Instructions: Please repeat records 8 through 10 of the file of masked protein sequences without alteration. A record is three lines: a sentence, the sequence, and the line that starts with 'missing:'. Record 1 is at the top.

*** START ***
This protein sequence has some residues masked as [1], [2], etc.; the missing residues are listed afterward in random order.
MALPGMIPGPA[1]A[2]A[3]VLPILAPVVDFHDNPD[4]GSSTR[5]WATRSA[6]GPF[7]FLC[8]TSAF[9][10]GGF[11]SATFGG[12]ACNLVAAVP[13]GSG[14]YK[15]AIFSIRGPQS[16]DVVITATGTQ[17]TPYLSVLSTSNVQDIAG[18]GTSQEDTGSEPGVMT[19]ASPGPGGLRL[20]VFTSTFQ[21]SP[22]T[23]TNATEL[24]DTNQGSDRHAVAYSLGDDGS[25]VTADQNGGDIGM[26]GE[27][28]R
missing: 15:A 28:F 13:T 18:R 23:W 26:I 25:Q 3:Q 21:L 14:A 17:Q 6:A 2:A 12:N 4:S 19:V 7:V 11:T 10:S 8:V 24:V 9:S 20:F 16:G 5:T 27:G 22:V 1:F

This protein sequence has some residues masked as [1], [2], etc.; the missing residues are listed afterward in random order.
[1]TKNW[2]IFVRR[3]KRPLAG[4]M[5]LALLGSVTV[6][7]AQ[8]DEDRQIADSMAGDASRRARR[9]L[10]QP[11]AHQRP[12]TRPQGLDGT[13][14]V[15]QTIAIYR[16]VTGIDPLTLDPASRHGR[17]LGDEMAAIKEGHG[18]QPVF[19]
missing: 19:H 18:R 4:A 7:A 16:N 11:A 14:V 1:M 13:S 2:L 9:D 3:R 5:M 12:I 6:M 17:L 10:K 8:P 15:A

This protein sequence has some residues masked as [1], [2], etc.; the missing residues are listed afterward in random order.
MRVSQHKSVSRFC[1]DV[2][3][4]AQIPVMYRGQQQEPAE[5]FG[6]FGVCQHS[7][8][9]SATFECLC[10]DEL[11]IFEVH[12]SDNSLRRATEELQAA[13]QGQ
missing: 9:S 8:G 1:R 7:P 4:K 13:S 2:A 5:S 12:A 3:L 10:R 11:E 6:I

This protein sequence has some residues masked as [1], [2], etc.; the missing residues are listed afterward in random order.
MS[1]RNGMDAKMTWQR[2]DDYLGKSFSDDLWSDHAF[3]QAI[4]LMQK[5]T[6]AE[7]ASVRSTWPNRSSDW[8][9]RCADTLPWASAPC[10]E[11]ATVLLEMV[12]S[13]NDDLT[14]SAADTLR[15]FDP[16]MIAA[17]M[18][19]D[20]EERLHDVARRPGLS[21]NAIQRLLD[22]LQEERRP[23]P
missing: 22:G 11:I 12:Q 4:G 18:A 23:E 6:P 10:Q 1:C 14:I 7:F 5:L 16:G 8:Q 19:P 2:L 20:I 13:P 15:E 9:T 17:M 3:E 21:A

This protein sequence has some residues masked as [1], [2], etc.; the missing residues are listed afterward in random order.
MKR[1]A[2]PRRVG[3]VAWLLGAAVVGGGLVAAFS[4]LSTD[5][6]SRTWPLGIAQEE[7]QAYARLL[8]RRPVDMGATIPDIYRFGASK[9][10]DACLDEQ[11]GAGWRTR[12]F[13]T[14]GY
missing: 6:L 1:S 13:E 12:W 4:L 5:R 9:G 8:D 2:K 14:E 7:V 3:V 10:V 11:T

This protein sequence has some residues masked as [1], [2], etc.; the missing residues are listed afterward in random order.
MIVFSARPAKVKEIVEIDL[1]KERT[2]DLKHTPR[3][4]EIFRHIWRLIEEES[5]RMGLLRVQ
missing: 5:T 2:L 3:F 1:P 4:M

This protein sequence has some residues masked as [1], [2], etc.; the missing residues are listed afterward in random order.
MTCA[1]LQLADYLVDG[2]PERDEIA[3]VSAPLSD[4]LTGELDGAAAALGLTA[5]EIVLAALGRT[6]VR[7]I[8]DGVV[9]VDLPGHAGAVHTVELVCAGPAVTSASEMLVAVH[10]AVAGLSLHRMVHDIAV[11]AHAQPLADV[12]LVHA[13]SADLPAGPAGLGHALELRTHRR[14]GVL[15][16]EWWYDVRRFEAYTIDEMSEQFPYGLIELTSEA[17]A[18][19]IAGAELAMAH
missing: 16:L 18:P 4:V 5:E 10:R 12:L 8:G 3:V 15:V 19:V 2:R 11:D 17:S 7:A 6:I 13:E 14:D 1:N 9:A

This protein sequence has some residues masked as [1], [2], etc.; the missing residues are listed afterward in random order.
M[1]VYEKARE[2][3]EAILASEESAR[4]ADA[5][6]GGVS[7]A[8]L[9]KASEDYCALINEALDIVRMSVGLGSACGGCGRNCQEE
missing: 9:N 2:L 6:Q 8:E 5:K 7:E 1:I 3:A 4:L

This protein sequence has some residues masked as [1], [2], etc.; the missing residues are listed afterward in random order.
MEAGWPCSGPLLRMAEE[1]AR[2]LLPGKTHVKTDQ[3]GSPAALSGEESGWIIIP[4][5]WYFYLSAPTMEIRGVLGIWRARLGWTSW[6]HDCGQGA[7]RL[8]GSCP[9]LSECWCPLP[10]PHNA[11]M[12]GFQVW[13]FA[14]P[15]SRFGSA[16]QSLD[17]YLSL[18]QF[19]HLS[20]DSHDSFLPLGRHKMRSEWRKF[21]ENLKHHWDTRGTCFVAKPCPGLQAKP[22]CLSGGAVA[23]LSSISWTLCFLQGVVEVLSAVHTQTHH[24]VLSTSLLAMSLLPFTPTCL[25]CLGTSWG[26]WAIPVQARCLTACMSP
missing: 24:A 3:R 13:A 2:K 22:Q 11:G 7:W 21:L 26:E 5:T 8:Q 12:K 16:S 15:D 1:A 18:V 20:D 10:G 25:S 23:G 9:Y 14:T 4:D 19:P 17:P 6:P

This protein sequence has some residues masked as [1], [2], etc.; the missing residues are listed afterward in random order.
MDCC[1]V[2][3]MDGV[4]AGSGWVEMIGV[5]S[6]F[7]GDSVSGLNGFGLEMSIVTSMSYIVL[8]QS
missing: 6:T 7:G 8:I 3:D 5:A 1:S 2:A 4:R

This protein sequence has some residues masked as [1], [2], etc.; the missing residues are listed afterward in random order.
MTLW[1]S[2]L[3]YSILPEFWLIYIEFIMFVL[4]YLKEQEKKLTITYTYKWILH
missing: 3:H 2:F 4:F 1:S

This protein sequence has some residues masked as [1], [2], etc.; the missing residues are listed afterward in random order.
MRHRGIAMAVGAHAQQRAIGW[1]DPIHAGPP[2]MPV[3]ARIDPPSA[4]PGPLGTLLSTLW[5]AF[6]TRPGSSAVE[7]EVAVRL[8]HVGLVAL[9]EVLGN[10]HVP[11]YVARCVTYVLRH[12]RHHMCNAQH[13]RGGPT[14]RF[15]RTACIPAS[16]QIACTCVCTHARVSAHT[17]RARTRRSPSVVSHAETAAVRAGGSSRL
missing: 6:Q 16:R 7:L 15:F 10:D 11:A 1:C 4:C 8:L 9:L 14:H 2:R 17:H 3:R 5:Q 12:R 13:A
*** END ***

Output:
This protein sequence has some residues masked as [1], [2], etc.; the missing residues are listed afterward in random order.
M[1]VYEKARE[2][3]EAILASEESAR[4]ADA[5][6]GGVS[7]A[8]L[9]KASEDYCALINEALDIVRMSVGLGSACGGCGRNCQEE
missing: 9:N 2:L 6:Q 8:E 5:K 7:E 1:I 3:A 4:L

This protein sequence has some residues masked as [1], [2], etc.; the missing residues are listed afterward in random order.
MEAGWPCSGPLLRMAEE[1]AR[2]LLPGKTHVKTDQ[3]GSPAALSGEESGWIIIP[4][5]WYFYLSAPTMEIRGVLGIWRARLGWTSW[6]HDCGQGA[7]RL[8]GSCP[9]LSECWCPLP[10]PHNA[11]M[12]GFQVW[13]FA[14]P[15]SRFGSA[16]QSLD[17]YLSL[18]QF[19]HLS[20]DSHDSFLPLGRHKMRSEWRKF[21]ENLKHHWDTRGTCFVAKPCPGLQAKP[22]CLSGGAVA[23]LSSISWTLCFLQGVVEVLSAVHTQTHH[24]VLSTSLLAMSLLPFTPTCL[25]CLGTSWG[26]WAIPVQARCLTACMSP
missing: 24:A 3:R 13:A 2:K 22:Q 11:G 7:W 21:L 26:E 5:T 8:Q 12:K 16:S 15:D 1:A 18:V 20:D 10:G 25:S 23:G 9:Y 14:T 4:D 19:P 17:P 6:P

This protein sequence has some residues masked as [1], [2], etc.; the missing residues are listed afterward in random order.
MDCC[1]V[2][3]MDGV[4]AGSGWVEMIGV[5]S[6]F[7]GDSVSGLNGFGLEMSIVTSMSYIVL[8]QS
missing: 6:T 7:G 8:I 3:D 5:A 1:S 2:A 4:R